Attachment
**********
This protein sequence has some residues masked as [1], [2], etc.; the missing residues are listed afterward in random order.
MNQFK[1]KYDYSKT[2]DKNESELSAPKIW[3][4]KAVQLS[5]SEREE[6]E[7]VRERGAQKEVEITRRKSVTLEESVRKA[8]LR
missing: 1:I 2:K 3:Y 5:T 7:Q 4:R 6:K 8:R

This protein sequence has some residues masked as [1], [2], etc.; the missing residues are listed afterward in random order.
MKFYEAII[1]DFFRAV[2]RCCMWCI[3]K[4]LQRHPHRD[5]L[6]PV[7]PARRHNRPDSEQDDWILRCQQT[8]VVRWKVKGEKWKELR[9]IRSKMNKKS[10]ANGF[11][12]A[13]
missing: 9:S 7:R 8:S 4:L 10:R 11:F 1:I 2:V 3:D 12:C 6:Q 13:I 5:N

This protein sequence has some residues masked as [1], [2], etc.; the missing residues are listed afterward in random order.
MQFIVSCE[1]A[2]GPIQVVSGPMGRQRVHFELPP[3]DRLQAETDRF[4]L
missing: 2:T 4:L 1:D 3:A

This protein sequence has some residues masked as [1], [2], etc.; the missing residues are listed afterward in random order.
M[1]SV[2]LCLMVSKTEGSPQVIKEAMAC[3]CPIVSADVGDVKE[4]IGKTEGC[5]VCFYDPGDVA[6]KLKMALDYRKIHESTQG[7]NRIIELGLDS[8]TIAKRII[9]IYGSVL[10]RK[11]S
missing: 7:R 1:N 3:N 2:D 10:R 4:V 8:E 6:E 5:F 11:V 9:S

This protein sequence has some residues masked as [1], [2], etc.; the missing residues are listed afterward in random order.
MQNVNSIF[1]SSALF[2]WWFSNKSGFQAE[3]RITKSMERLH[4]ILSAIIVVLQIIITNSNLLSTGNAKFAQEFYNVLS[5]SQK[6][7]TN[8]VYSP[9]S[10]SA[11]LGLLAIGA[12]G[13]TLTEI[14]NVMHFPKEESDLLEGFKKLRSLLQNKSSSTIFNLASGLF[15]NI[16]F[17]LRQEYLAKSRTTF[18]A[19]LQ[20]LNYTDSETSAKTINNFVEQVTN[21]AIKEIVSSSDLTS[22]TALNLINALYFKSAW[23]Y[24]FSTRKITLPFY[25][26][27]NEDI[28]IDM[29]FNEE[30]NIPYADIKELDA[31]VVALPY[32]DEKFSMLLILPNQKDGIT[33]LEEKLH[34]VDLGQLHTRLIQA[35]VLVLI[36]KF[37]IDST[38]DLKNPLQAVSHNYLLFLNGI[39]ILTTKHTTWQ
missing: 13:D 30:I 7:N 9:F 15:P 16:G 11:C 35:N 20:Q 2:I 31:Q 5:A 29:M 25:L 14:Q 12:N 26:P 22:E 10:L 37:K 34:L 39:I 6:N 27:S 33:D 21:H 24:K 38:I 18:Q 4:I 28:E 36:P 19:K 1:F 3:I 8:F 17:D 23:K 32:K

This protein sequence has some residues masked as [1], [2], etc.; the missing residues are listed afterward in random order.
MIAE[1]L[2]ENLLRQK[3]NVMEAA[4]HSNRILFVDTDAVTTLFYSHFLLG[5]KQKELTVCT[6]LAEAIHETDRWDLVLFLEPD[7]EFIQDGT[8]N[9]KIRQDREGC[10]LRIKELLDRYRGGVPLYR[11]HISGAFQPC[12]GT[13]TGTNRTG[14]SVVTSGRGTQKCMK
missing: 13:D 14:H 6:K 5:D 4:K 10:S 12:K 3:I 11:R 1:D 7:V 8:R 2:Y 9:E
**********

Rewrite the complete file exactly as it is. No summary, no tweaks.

This protein sequence has some residues masked as [1], [2], etc.; the missing residues are listed afterward in random order.
MNQFK[1]KYDYSKT[2]DKNESELSAPKIW[3][4]KAVQLS[5]SEREE[6]E[7]VRERGAQKEVEITRRKSVTLEESVRKA[8]LR
missing: 1:I 2:K 3:Y 5:T 7:Q 4:R 6:K 8:R

This protein sequence has some residues masked as [1], [2], etc.; the missing residues are listed afterward in random order.
MKFYEAII[1]DFFRAV[2]RCCMWCI[3]K[4]LQRHPHRD[5]L[6]PV[7]PARRHNRPDSEQDDWILRCQQT[8]VVRWKVKGEKWKELR[9]IRSKMNKKS[10]ANGF[11][12]A[13]
missing: 9:S 7:R 8:S 4:L 10:R 11:F 1:I 2:V 3:D 12:C 6:Q 13:I 5:N

This protein sequence has some residues masked as [1], [2], etc.; the missing residues are listed afterward in random order.
MQFIVSCE[1]A[2]GPIQVVSGPMGRQRVHFELPP[3]DRLQAETDRF[4]L
missing: 2:T 4:L 1:D 3:A

This protein sequence has some residues masked as [1], [2], etc.; the missing residues are listed afterward in random order.
M[1]SV[2]LCLMVSKTEGSPQVIKEAMAC[3]CPIVSADVGDVKE[4]IGKTEGC[5]VCFYDPGDVA[6]KLKMALDYRKIHESTQG[7]NRIIELGLDS[8]TIAKRII[9]IYGSVL[10]RK[11]S
missing: 7:R 1:N 3:N 2:D 10:R 4:V 8:E 6:E 5:F 11:V 9:S

This protein sequence has some residues masked as [1], [2], etc.; the missing residues are listed afterward in random order.
MQNVNSIF[1]SSALF[2]WWFSNKSGFQAE[3]RITKSMERLH[4]ILSAIIVVLQIIITNSNLLSTGNAKFAQEFYNVLS[5]SQK[6][7]TN[8]VYSP[9]S[10]SA[11]LGLLAIGA[12]G[13]TLTEI[14]NVMHFPKEESDLLEGFKKLRSLLQNKSSSTIFNLASGLF[15]NI[16]F[17]LRQEYLAKSRTTF[18]A[19]LQ[20]LNYTDSETSAKTINNFVEQVTN[21]AIKEIVSSSDLTS[22]TALNLINALYFKSAW[23]Y[24]FSTRKITLPFY[25][26][27]NEDI[28]IDM[29]FNEE[30]NIPYADIKELDA[31]VVALPY[32]DEKFSMLLILPNQKDGIT[33]LEEKLH[34]VDLGQLHTRLIQA[35]VLVLI[36]KF[37]IDST[38]DLKNPLQAVSHNYLLFLNGI[39]ILTTKHTTWQ
missing: 13:D 30:I 7:N 9:F 15:P 16:G 11:C 35:N 20:Q 2:I 31:Q 5:A 29:M 25:L 14:Q 12:N 26:P 22:E 10:L 37:K 34:L 39:I 6:N 27:S 33:D 21:H 24:K 38:I 18:Q 4:I 28:E 36:P 19:K 1:F 3:I 8:F 17:D 23:K 32:K

This protein sequence has some residues masked as [1], [2], etc.; the missing residues are listed afterward in random order.
MIAE[1]L[2]ENLLRQK[3]NVMEAA[4]HSNRILFVDTDAVTTLFYSHFLLG[5]KQKELTVCT[6]LAEAIHETDRWDLVLFLEPD[7]EFIQDGT[8]N[9]KIRQDREGC[10]LRIKELLDRYRGGVPLYR[11]HISGAFQPC[12]GT[13]TGTNRTG[14]SVVTSGRGTQKCMK
missing: 13:D 14:H 6:K 5:D 4:K 10:S 12:K 3:I 11:R 1:D 7:V 8:R 2:Y 9:E